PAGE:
Eleanor Brown's likable debut novel is the story of three grown sisters who return home when their mother falls ill.
Eleanor Brown's likable debut novel is the story of three grown sisters who return home when their mother falls ill. The girls -- Rosalind, Bianca and Cordelia -- were named for Shakespearean heroines (their father is a professor, spouting quotations whenever he opens his mouth), though they go by the nicknames of Rose, Bean and Cordy.
The first third of the book moves slowly, with too much explanation of who the sisters are, and too much insistence on how different each is from the other, and a sort of bulky setting-up of their rather implausible situations, and -- enough, already! Get the story moving! And when it does start moving, it is a delight.
An unusual first-person-plural narrator -- as though all three sisters are somehow hovering above it all, telling the story together -- gives the book a theatrical tone.
There is Rose, afraid to leave home; Bean, who fled their small town early but has returned after making a grave mistake; and Cordy, the will-o-the-wisp, who is inconveniently pregnant. The book does not live up to the provocative cover quote ("See, we love each other. We just don't happen to like each other very much.") -- the sisters seem to like each other just fine, even as they occasionally quibble and bicker. But it is fun to watch them interact, to figure out their problems, to grow closer.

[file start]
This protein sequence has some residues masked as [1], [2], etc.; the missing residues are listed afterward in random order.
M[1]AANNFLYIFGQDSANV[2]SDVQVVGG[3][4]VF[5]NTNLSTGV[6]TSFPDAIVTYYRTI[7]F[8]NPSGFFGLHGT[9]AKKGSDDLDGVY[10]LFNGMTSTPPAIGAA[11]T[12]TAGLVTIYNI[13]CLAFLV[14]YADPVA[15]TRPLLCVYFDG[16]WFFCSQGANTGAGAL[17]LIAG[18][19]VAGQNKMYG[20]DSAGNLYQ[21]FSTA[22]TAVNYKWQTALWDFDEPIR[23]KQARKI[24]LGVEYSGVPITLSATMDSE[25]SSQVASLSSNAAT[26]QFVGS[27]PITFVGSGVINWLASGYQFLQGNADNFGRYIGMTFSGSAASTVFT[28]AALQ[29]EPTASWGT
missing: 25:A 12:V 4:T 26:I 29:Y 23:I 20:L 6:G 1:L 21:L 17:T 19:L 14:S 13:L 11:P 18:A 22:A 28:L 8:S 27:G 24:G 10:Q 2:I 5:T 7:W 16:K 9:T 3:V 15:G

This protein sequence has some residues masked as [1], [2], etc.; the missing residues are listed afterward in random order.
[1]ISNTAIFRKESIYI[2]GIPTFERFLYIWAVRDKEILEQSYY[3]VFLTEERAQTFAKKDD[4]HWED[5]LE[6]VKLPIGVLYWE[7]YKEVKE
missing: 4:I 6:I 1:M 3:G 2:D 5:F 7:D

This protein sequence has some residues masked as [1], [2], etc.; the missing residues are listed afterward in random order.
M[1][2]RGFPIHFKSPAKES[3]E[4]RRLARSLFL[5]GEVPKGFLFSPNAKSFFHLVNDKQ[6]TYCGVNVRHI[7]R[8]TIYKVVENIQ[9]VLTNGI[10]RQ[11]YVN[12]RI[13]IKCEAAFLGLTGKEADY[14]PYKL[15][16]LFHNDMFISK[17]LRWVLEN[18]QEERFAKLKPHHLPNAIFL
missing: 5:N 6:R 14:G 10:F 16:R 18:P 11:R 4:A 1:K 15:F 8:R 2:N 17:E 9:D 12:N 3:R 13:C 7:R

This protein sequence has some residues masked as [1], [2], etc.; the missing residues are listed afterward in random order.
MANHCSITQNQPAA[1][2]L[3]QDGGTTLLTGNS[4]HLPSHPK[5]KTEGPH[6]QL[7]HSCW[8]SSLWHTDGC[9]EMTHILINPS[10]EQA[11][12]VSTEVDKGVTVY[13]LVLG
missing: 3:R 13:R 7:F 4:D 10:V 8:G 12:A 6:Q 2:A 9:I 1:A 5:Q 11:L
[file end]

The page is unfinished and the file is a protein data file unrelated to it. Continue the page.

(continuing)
And while the father will drive you mad (does he never simply talk, but must always quote some pithy line from Shakespeare?), Brown's descriptions sparkle with feeling and originality. "At the back fence, where the honeysuckle grew in thick ropes around the pickets ... so many of our favorite summer memories were here ... the metallic taste of water from the hose, and the delicious spread of freedom in the hours arrayed across the sunlight."